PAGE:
Anterior clypeal margin entire, without a strong median notch flanked by a pair of teeth but only with a tiny erosion of the apron where the weak median clypeal carina runs into it. Maximum diameter of eye 0.42, about 0.18 x HW, the eyes conspicuously failing to break the outline of the sides of the head in full-face view. Sides of head extremely weakly divergent anteriorly, rounding broadly and evenly into the occipital margin which is shallowly convex on each side of a median indentation. Alitrunk in profile with the promesonotum low and very shallowly convex, almost flat dorsally but with the posterior half of the mesonotum sloping more steeply downwards. Propodeal dorsum almost flat, with an exceedingly shallow depression in the surface just in front of the level of the spiracle. Posteriorly the propodeal dorsum rounding broadly and evenly into the shallowly convex declivity. Metapleural lobes low and truncated posteriorly. Petiole in profile large, broadly dome-like and rounded, the anterior peduncle without trace of a ventral process. In dorsal view the petiole node very slightly longer than broad, rounded and with evenly convex sides. Postpetiole in dorsal view broader than long. Base of first gastral tergite no broader than the postpetiole but not constricted to a narrow neck; instead the sides diverge quickly and evenly from the base. Dorsum of head between eyes with faint superficial vestiges of fine and quite dense rugular or costulate sculpture which in places is almost effaced. Ground sculpture absent except for the faintest remnants of a minute superficial reticulation, the surface mostly smooth and glossy and the scattered hair pits quite clearly visible. Occipital region of head mostly smooth but a narrow strip in front of this with feeble transverse sculpture. Pronotal dorsum mostly smooth, with marginal remnants of fine arched rugulae and vestiges of the longitudinally sculptured area between the mesothoracic spiracles just visible. Remainder of dorsal alitrunk very finely and feebly transversely rugulose, with a tendency for the rugulae to fade out centrally. Sides of alitrunk more strongly and more sharply rugulose or costulate, weaker on the pronotal sides than elsewhere. Petiole, postpetiole and gaster unsculptured except for a fine superficial reticulation. Dorsal surfaces of head, alitrunk, petiole and postpetiole with numerous strong reddish brown hairs. Basal half of first gastral tergite hairless but more apically the segment with 1-2 very short, inconspicuous hairs. Colour a uniform rich orange-brown, the gaster very slightly lighter in shade than the head and alitrunk.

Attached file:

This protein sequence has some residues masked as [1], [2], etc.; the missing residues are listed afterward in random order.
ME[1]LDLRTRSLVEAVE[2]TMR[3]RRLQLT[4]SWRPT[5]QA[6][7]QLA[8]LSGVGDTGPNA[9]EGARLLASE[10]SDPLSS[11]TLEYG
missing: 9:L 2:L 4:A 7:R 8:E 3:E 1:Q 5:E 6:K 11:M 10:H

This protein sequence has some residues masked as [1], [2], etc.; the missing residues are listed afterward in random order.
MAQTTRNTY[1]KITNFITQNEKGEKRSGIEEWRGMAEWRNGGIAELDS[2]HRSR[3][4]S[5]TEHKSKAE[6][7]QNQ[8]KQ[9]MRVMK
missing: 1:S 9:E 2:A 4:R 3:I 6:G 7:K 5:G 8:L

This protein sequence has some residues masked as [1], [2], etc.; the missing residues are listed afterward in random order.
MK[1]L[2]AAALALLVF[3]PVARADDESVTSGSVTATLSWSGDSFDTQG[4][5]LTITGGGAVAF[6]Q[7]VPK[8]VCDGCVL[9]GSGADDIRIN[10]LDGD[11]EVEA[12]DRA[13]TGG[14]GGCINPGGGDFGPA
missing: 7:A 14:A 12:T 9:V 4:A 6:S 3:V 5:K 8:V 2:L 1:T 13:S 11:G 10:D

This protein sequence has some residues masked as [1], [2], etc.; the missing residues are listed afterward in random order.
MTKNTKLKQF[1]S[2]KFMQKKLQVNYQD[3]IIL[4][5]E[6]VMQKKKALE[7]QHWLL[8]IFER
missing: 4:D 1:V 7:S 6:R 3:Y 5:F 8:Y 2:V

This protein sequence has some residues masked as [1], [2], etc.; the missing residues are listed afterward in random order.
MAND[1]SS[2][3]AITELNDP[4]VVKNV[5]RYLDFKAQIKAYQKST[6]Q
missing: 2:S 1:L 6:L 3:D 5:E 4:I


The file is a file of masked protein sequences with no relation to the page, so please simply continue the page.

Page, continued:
Paratypes. TL 9.7-10.2, HL 2.26-2.34, HW 2.22-2.34, CI 97-101, SL 2.22-2.34, SI 95-102, PW 1.40-1.48, AL 2.84-2.92 (7 measured). Maximum diameter of eye 0.42-0.44, about 0.18-0.19 x HW. As holotype.
Holotype worker, Angola: 5 miles [8 km] E. of Vila Arriaga, 1000 m, 21.v.1958 (E. S. Ross & R. E. Leech) (California Academy of Sciences). Paratypes. 7 workers and I female with same data as holotype (CASC, The Natural History Museum, Museum of Comparative Zoology).
- Bolton, B. 1981b. A revision of six minor genera of Myrmicinae (Hymenoptera: Formicidae) in the Ethiopian zoogeographical region. Bull. Br. Mus. (Nat. Hist.) Entomol. 43: 245-307. (page 265, worker, queen described)
- Bolton, B. and A. C. Marsh. 1989. The Afrotropical thermophilic ant genus Ocymyrmex (Hymenoptera: Formicidae). Journal of Natural History. 23:1267-1308.PDF
References based on Global Ant Biodiversity Informatics
- Bolton B. 1981. A revision of six minor genera of Myrmicinae (Hymenoptera: Formicidae) in the Ethiopian zoogeographical region. Bulletin of the British Museum (Natural History). Entomology 43: 245-307.
- Bolton B., and A. C. Marsh. 1989. The Afrotropical thermophilic ant genus Ocymyrmex (Hymenoptera: Formicidae). Journal of Natural History 23: 1267-1308.